Knowledge is power

Posted at: 11 Jan 2019

Going on a beer with your teacher after class? Receiving text messages by your study programme manager in case you’re not showing up? If this doesn’t sound familiar to you, be sure to check out this guide for incoming students to prevent some awkward situations.

Biking through charming little streets, jumping through fields of tulips or just living off waffles and fries once you arrive: You are probably already busy planning your semester in Amsterdam. Although you will have plenty of time to discover both this beautiful city and its fascinating surrounding country, you’re still a student enrolled in a minor programme at AUAS. I’ve collected a short list to guide you successfully through your semester(s) here:

Not showing up to classes is a no-go

Something I had to get used to: As an AUAS-student, you’re expected to show up to every course displayed in your schedule. On time. I know, having to get up at six in the morning to make it to an unbelievably early morning session starting at 8.30 might keep you from going out eight nights a week.

But remember that regular AUAS-students have to pay around 2000 € each year for attending study programmes at the AUAS for good reasons: Getting to study in small groups with excellent lecturers has its price. Showing up to every class should therefore be out of question, even if just for displaying solidarity with your fellow Dutch colleagues!

If you have valid reasons to skip a class, be sure to get in touch with your teacher in advance and let them know. All of them are very understanding and you won’t be punished, believe me. If you don’t talk to them before being absent though, bewildered to worried mails or text messages might reach you. You’ve been warned!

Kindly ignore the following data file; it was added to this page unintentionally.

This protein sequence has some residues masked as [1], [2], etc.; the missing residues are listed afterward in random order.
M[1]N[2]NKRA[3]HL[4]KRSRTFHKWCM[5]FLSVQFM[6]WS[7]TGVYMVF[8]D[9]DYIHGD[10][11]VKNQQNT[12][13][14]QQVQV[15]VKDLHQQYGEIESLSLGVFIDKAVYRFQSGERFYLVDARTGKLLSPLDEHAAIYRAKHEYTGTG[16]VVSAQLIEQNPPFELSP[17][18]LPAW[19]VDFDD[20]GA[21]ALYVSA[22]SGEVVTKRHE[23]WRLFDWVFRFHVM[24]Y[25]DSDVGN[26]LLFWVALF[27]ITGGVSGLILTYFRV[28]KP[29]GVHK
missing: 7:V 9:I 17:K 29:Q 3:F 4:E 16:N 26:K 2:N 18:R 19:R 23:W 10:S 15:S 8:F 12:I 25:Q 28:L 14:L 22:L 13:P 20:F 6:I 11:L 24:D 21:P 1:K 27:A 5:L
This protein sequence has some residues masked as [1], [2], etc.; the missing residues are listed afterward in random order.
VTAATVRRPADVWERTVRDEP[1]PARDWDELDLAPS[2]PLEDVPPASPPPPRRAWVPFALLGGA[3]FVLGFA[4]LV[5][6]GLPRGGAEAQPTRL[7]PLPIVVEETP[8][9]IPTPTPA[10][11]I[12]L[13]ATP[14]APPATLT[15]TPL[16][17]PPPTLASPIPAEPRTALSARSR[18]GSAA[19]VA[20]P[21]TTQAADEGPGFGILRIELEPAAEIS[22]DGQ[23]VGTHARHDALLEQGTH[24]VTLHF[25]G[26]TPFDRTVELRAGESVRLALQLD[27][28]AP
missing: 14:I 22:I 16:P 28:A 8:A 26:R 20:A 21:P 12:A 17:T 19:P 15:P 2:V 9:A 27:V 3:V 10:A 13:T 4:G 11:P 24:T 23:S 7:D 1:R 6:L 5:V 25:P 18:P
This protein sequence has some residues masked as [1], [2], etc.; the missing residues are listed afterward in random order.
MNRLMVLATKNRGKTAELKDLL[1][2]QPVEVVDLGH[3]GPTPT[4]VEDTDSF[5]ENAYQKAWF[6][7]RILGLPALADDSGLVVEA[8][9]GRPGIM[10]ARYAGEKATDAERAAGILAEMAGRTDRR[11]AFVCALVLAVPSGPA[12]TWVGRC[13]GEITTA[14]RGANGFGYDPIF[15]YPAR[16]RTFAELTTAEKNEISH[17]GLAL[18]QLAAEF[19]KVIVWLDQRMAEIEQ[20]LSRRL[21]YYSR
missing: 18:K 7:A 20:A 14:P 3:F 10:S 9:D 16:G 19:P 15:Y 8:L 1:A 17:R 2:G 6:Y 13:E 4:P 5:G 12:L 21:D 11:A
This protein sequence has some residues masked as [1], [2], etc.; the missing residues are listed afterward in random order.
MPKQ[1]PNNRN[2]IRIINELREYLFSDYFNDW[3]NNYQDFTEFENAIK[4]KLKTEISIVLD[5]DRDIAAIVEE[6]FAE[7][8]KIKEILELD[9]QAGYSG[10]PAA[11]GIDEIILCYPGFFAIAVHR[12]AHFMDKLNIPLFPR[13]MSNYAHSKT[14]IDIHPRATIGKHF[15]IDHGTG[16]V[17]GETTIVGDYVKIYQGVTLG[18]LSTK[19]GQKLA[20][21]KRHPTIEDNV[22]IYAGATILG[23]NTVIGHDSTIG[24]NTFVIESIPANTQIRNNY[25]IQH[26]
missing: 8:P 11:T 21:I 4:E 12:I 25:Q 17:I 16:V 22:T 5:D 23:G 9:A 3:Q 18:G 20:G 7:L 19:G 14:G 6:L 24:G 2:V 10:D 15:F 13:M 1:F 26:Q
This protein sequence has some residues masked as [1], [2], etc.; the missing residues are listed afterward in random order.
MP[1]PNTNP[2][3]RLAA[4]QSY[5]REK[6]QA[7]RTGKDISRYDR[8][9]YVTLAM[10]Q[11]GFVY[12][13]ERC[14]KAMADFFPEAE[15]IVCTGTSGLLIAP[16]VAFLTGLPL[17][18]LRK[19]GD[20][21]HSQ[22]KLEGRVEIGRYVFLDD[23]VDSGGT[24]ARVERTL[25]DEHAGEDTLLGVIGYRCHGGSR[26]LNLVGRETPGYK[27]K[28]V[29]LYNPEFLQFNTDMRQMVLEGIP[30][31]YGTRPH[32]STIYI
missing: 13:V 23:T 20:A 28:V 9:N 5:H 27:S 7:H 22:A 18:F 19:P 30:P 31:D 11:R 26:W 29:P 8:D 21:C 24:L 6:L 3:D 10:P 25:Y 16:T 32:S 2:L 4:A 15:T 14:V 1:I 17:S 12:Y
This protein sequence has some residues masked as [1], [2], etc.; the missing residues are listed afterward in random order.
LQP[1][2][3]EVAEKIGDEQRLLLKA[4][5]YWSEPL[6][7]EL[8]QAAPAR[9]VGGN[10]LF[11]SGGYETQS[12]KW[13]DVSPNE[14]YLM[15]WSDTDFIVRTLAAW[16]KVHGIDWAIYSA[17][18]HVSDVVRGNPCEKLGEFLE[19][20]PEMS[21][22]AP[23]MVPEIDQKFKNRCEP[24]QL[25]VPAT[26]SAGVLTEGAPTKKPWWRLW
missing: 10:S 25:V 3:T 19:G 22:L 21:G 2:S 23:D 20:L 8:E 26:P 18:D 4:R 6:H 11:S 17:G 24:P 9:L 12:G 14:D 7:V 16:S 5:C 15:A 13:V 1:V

Talking to your teachers like your friends

The Dutch are renowned for their laid-back attitude and low hierarchies. Most teachers will introduce themselves with their first name and would consider it oddly formal if you wanted to call them by their last names in class or in mails. Just go for their first names, even if it may feel weird at first.

As you become more acquainted with your lecturers over time, you might end up having a drink or two with them after your course is over. Just relax, they’re humans after all – really likeable ones in most cases, as I’ve learned!

Assignments – a lot of ‘em

As the AUAS is a University of Applied Sciences rather than a ‘regular’ university, you will most commonly ‘learn by doing’ instead of debating topics in theory. Consequently, you can expect practical assignments, often set in groups, without an end.

The good part about this: You will gain a lot of useful experience in your field of study and work on exciting projects. More assignments also mean less exams to stress about: In my minor programme International Journalism for instance, I only have to take two exams during my entire semester. Instead, I get to produce an online and print magazine, film videos and write articles on a weekly basis. Sounds promising, huh?

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